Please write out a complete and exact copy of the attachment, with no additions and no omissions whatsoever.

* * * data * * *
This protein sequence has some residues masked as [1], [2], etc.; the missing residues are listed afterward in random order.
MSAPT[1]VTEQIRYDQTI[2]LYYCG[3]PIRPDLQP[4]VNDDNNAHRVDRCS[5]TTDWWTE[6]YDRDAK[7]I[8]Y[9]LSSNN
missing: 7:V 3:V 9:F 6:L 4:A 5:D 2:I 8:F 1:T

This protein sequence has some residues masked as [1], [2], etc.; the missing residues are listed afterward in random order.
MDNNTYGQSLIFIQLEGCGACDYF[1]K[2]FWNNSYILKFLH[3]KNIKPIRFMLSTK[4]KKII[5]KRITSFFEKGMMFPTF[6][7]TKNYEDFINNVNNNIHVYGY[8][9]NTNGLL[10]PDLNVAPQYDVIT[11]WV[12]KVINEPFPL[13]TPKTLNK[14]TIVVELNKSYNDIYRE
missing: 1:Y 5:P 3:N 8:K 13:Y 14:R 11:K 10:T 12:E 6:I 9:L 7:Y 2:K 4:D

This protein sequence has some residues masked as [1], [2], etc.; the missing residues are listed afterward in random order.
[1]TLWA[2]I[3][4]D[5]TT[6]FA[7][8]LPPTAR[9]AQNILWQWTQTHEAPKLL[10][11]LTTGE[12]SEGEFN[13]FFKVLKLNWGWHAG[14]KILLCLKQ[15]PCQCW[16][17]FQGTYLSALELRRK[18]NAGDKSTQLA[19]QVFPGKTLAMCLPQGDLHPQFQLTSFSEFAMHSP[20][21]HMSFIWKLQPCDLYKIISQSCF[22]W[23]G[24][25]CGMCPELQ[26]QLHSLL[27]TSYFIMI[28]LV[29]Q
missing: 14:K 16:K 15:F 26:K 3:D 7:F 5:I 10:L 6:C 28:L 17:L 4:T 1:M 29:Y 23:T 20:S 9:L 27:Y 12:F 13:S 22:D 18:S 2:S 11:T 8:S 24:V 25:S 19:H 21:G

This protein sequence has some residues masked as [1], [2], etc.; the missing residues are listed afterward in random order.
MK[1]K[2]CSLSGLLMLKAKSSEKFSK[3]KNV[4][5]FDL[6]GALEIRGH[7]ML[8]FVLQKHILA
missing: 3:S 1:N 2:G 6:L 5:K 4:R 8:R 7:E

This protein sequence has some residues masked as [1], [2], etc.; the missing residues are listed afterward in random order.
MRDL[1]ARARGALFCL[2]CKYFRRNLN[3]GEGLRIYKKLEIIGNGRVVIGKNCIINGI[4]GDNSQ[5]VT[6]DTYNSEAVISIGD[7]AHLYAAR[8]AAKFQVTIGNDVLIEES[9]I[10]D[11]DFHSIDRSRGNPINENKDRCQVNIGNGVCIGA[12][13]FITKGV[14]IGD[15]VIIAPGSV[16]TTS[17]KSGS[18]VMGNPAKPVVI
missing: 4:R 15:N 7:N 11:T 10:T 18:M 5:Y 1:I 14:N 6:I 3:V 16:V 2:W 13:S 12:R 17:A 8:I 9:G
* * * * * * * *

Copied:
This protein sequence has some residues masked as [1], [2], etc.; the missing residues are listed afterward in random order.
MSAPT[1]VTEQIRYDQTI[2]LYYCG[3]PIRPDLQP[4]VNDDNNAHRVDRCS[5]TTDWWTE[6]YDRDAK[7]I[8]Y[9]LSSNN
missing: 7:V 3:V 9:F 6:L 4:A 5:D 2:I 8:F 1:T

This protein sequence has some residues masked as [1], [2], etc.; the missing residues are listed afterward in random order.
MDNNTYGQSLIFIQLEGCGACDYF[1]K[2]FWNNSYILKFLH[3]KNIKPIRFMLSTK[4]KKII[5]KRITSFFEKGMMFPTF[6][7]TKNYEDFINNVNNNIHVYGY[8][9]NTNGLL[10]PDLNVAPQYDVIT[11]WV[12]KVINEPFPL[13]TPKTLNK[14]TIVVELNKSYNDIYRE
missing: 1:Y 5:P 3:N 8:K 13:Y 14:R 11:K 10:T 12:E 6:I 9:L 7:Y 2:K 4:D

This protein sequence has some residues masked as [1], [2], etc.; the missing residues are listed afterward in random order.
[1]TLWA[2]I[3][4]D[5]TT[6]FA[7][8]LPPTAR[9]AQNILWQWTQTHEAPKLL[10][11]LTTGE[12]SEGEFN[13]FFKVLKLNWGWHAG[14]KILLCLKQ[15]PCQCW[16][17]FQGTYLSALELRRK[18]NAGDKSTQLA[19]QVFPGKTLAMCLPQGDLHPQFQLTSFSEFAMHSP[20][21]HMSFIWKLQPCDLYKIISQSCF[22]W[23]G[24][25]CGMCPELQ[26]QLHSLL[27]TSYFIMI[28]LV[29]Q
missing: 14:K 16:K 15:F 26:K 3:D 7:F 5:I 10:L 6:C 28:L 17:L 4:T 1:M 29:Y 23:T 20:S 9:L 27:Y 12:F 13:S 22:D 18:S 2:S 11:T 8:S 24:V 25:S 19:H 21:G

This protein sequence has some residues masked as [1], [2], etc.; the missing residues are listed afterward in random order.
MK[1]K[2]CSLSGLLMLKAKSSEKFSK[3]KNV[4][5]FDL[6]GALEIRGH[7]ML[8]FVLQKHILA
missing: 3:S 1:N 2:G 6:L 5:K 4:R 8:R 7:E

This protein sequence has some residues masked as [1], [2], etc.; the missing residues are listed afterward in random order.
MRDL[1]ARARGALFCL[2]CKYFRRNLN[3]GEGLRIYKKLEIIGNGRVVIGKNCIINGI[4]GDNSQ[5]VT[6]DTYNSEAVISIGD[7]AHLYAAR[8]AAKFQVTIGNDVLIEES[9]I[10]D[11]DFHSIDRSRGNPINENKDRCQVNIGNGVCIGA[12][13]FITKGV[14]IGD[15]VIIAPGSV[16]TTS[17]KSGS[18]VMGNPAKPVVI
missing: 4:R 15:N 7:N 11:T 10:T 18:M 5:Y 1:I 14:N 6:I 3:V 16:V 2:W 13:S 12:R 17:A 8:I 9:G